The concept of a whole-of-government approach is indicative of a more cohesive approach to governance by government ministries, the public administration and state apparatus in general to deal with problems. It suggests that the government should not be acting in one way with the international community and another way with the national community when it seeks to resolve problems. It is consistency that builds trust and the international community will trust the government to the extent that the national community trusts it. Dialogue may slow down decision making at a time when the country is facing major problems and is in a hurry to overcome them. However, the failure to engage in dialogue can cause further delays due to misunderstanding and a refusal to cooperate by those who are being sidelined.
There are signs of fragmentation within the government as a result of failure to dialogue within it. A senior minister, Susil Premajayantha, has been openly critical of the ongoing constitutional reform process. He has compared it to the past process undertaken by the previous government in which there was consultations at multiple levels. There is a need to change the present constitutional framework which is overly centralised and unsuitable to a multi ethnic, multi religious and plural society. More than four decades have passed since the present constitution was enacted. But the two major attempts that were made in the period 1997-2000 and again in 2016-2019 failed.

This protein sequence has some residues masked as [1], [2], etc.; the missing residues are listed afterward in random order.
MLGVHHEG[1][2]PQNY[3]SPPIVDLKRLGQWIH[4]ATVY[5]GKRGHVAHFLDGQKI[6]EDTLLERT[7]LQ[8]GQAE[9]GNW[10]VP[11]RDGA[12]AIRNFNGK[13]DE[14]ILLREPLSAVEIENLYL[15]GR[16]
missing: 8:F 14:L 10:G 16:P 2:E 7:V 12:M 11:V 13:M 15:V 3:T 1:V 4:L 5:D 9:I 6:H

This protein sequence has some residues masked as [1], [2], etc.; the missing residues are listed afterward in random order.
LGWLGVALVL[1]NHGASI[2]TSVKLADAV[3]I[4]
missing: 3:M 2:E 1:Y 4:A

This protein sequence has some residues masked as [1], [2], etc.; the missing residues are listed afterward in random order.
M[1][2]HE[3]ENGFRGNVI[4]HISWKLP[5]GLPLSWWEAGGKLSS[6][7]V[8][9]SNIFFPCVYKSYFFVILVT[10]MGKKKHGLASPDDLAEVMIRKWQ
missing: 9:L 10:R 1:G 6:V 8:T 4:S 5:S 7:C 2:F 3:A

President Rajapaksa, who has confidence in his ability to stick to his goals despite all obstacles, has announced that a new constitution will be in place next year. The President is well situated to obtain success in his endeavours but he needs to be take the rest of his government along with him. Apart from being determined to achieve his goals, the President has won the trust of most people, and continues to have it, though it is getting eroded by the multiple problems that are facing the country and not seeing a resolution. The teachers’ strike, which is affecting hundreds of thousands of schoolchildren, is now in its fourth month, with no sign of resolution. The crisis over the halting of the import of chemical fertiliser is undermining the position of farmers and consumers at the present time.